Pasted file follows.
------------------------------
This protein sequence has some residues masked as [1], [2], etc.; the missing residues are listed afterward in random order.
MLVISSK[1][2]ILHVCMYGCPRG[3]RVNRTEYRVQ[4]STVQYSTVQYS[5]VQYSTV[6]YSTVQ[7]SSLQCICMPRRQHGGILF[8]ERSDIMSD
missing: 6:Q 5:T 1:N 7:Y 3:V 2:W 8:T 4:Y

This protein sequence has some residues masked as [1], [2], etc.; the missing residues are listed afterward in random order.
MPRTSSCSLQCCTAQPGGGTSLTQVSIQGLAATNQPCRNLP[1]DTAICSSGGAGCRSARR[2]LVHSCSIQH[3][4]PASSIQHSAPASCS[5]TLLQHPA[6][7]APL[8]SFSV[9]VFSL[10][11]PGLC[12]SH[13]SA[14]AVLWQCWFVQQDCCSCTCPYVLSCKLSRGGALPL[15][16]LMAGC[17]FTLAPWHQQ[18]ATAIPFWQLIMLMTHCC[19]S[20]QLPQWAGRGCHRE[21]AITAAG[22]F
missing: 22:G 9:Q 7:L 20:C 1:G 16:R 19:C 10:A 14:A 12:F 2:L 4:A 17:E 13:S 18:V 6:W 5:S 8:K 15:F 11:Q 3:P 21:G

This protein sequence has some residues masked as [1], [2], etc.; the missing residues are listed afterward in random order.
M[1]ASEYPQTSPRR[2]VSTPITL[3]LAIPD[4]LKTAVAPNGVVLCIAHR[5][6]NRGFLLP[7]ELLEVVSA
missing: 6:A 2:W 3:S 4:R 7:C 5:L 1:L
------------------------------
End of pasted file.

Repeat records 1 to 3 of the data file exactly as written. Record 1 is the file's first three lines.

This protein sequence has some residues masked as [1], [2], etc.; the missing residues are listed afterward in random order.
MLVISSK[1][2]ILHVCMYGCPRG[3]RVNRTEYRVQ[4]STVQYSTVQYS[5]VQYSTV[6]YSTVQ[7]SSLQCICMPRRQHGGILF[8]ERSDIMSD
missing: 6:Q 5:T 1:N 7:Y 3:V 2:W 8:T 4:Y

This protein sequence has some residues masked as [1], [2], etc.; the missing residues are listed afterward in random order.
MPRTSSCSLQCCTAQPGGGTSLTQVSIQGLAATNQPCRNLP[1]DTAICSSGGAGCRSARR[2]LVHSCSIQH[3][4]PASSIQHSAPASCS[5]TLLQHPA[6][7]APL[8]SFSV[9]VFSL[10][11]PGLC[12]SH[13]SA[14]AVLWQCWFVQQDCCSCTCPYVLSCKLSRGGALPL[15][16]LMAGC[17]FTLAPWHQQ[18]ATAIPFWQLIMLMTHCC[19]S[20]QLPQWAGRGCHRE[21]AITAAG[22]F
missing: 22:G 9:Q 7:L 20:C 1:G 16:R 19:C 10:A 14:A 12:F 2:L 4:A 17:E 13:S 18:V 6:W 5:S 8:K 15:F 11:Q 3:P 21:G

This protein sequence has some residues masked as [1], [2], etc.; the missing residues are listed afterward in random order.
M[1]ASEYPQTSPRR[2]VSTPITL[3]LAIPD[4]LKTAVAPNGVVLCIAHR[5][6]NRGFLLP[7]ELLEVVSA
missing: 6:A 2:W 3:S 4:R 7:C 5:L 1:L